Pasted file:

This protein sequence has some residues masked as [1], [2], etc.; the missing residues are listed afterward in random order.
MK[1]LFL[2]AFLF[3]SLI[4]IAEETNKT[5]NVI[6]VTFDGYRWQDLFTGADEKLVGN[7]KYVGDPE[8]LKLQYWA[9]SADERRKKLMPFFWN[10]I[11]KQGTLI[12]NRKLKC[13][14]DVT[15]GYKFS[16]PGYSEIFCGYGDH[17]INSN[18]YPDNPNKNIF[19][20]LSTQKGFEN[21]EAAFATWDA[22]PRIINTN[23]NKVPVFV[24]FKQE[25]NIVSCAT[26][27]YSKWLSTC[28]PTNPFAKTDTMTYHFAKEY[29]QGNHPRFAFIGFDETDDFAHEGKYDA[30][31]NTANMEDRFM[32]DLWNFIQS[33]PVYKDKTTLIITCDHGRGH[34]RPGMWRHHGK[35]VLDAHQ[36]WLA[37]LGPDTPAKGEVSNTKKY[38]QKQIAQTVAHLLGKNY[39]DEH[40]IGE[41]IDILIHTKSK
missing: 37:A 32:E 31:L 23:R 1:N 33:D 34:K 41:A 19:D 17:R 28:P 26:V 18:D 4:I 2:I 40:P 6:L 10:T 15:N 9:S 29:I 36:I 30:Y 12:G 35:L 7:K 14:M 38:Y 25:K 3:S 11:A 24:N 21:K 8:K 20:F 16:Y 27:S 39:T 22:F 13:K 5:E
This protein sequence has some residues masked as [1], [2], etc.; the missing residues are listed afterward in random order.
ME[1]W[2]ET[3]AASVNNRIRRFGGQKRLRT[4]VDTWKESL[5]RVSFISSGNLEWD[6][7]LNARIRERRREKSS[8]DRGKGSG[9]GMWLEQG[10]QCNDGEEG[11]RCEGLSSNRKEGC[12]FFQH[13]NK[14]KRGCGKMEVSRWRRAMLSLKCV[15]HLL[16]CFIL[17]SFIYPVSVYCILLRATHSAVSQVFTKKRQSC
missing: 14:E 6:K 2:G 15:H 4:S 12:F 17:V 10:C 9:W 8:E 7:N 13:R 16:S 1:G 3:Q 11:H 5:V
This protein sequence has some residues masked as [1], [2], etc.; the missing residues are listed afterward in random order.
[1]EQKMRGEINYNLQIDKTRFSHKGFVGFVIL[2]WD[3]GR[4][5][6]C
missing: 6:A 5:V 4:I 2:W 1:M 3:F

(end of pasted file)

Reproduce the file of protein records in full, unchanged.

This protein sequence has some residues masked as [1], [2], etc.; the missing residues are listed afterward in random order.
MK[1]LFL[2]AFLF[3]SLI[4]IAEETNKT[5]NVI[6]VTFDGYRWQDLFTGADEKLVGN[7]KYVGDPE[8]LKLQYWA[9]SADERRKKLMPFFWN[10]I[11]KQGTLI[12]NRKLKC[13][14]DVT[15]GYKFS[16]PGYSEIFCGYGDH[17]INSN[18]YPDNPNKNIF[19][20]LSTQKGFEN[21]EAAFATWDA[22]PRIINTN[23]NKVPVFV[24]FKQE[25]NIVSCAT[26][27]YSKWLSTC[28]PTNPFAKTDTMTYHFAKEY[29]QGNHPRFAFIGFDETDDFAHEGKYDA[30][31]NTANMEDRFM[32]DLWNFIQS[33]PVYKDKTTLIITCDHGRGH[34]RPGMWRHHGK[35]VLDAHQ[36]WLA[37]LGPDTPAKGEVSNTKKY[38]QKQIAQTVAHLLGKNY[39]DEH[40]IGE[41]IDILIHTKSK
missing: 37:A 32:E 31:L 23:R 1:N 33:D 34:K 41:A 19:D 17:R 28:P 26:V 18:D 4:I 2:I 40:P 6:L 10:T 15:N 9:S 29:I 36:I 30:Y 12:G 35:L 7:K 14:M 38:Y 25:K 3:S 11:A 24:N 21:K 8:K 20:F 16:Y 27:S 39:T 22:F 13:K 5:E
This protein sequence has some residues masked as [1], [2], etc.; the missing residues are listed afterward in random order.
ME[1]W[2]ET[3]AASVNNRIRRFGGQKRLRT[4]VDTWKESL[5]RVSFISSGNLEWD[6][7]LNARIRERRREKSS[8]DRGKGSG[9]GMWLEQG[10]QCNDGEEG[11]RCEGLSSNRKEGC[12]FFQH[13]NK[14]KRGCGKMEVSRWRRAMLSLKCV[15]HLL[16]CFIL[17]SFIYPVSVYCILLRATHSAVSQVFTKKRQSC
missing: 14:E 6:K 2:G 15:H 4:S 12:F 17:V 10:C 9:W 8:E 7:N 13:R 16:S 1:G 3:Q 11:H 5:V
This protein sequence has some residues masked as [1], [2], etc.; the missing residues are listed afterward in random order.
[1]EQKMRGEINYNLQIDKTRFSHKGFVGFVIL[2]WD[3]GR[4][5][6]C
missing: 6:A 5:V 4:I 2:W 1:M 3:F